We Have Reached 1200 Followers

Written by Dyami Millarson

We are very thankful that there are now 1200 people following us. This is more than the total number of speakers of Aasters, Eilauners and Hielepes combined, showing that the worldwide interest in endangered languages with limited speakers stretches far beyond the original group of speakers. If we continue to grow like this, we can be a source of inspiration to the communities of these languages, for they will know there are far more interested people than there are speakers belonging to their community. Such a reality will give them the much needed hope that their language and culture will not be forgotten.

Please feel free to comment below and tell us why you think it is important that small languages and cultures be not forgotten!

8 comments

  1. Back in college I found out that the Japanese I learned as a child was really a dialect of the Wakayama province of Japan, where my paternal grandparents were from.. It really wasn’t “incorrect” by Wakayama standards, but I was mercilessly corrected and even teased by my instructors in the Japanese department. (Many of them were themselves not native Japanese speakers, so this especially stung. I find that people who learned Japanese as young adults/academics tend to be more rigid in their perception of the language than native speakers.) So I am acutely aware of regional dialects; though I’ve spent most of my adult career as an English teacher, I think it’s rude to correct someone’s grammar while they’re speaking because I know that not all of us who speak English are going to talk like a BBC news reader. (!)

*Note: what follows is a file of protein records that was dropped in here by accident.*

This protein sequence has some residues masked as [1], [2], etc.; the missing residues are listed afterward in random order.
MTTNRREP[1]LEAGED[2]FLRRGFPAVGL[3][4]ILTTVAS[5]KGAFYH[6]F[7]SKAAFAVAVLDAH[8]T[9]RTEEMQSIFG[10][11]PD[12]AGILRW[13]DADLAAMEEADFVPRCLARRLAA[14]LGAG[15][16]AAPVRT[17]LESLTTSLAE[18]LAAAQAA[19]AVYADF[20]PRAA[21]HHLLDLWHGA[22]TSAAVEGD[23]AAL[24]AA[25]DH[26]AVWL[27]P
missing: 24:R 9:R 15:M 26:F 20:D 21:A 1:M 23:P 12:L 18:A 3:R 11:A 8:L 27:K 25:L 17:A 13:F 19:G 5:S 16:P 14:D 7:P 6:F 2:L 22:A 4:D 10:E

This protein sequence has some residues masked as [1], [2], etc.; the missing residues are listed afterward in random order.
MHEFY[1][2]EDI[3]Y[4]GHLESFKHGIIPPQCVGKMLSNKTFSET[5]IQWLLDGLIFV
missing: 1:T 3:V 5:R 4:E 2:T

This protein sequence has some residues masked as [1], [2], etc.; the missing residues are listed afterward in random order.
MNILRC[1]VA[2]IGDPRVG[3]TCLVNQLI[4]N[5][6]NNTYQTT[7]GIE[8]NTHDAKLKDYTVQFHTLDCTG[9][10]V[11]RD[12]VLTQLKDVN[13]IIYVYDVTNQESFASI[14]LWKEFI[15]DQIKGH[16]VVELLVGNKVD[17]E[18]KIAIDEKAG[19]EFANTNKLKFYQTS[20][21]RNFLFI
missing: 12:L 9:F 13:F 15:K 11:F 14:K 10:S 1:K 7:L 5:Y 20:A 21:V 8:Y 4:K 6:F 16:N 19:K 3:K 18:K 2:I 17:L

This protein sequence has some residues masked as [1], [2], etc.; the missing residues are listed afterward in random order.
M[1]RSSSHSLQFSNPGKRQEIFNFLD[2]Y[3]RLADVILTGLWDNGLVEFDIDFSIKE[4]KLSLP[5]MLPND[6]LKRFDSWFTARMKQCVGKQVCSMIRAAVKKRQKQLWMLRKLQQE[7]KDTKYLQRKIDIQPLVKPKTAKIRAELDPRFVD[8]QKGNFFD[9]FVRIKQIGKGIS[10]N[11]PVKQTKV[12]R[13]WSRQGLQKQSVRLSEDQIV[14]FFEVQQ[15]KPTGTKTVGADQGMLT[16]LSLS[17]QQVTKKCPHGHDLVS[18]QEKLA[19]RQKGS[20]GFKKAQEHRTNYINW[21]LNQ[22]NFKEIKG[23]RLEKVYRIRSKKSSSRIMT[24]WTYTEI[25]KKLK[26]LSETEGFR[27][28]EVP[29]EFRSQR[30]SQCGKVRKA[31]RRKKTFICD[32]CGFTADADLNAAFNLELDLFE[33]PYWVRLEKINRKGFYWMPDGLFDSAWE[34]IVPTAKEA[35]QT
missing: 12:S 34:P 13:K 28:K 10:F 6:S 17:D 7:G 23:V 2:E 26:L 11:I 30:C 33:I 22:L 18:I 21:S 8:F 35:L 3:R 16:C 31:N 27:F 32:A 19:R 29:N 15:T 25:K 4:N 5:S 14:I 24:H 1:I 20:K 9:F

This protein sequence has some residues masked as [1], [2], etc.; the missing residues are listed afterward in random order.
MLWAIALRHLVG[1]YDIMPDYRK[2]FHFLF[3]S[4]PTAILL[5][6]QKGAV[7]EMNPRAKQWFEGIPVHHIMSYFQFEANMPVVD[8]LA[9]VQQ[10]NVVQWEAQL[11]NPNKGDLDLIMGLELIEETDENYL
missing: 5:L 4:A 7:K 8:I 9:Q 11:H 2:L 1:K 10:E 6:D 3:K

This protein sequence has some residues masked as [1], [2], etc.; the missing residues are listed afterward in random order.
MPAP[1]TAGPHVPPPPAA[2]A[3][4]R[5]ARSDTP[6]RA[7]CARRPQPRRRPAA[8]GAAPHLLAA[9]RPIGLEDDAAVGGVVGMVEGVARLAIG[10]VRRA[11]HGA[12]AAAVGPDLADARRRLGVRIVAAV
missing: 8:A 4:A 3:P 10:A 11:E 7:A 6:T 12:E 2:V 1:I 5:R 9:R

Anyway, I think what you are doing is important. I do worry about the recent global rise in nationalism and the preservation of regional dialects becoming tangled together, but I also fear that if a dialect or language dies, we lose an entire culture and literature, whether it’s oral or written.

    Like

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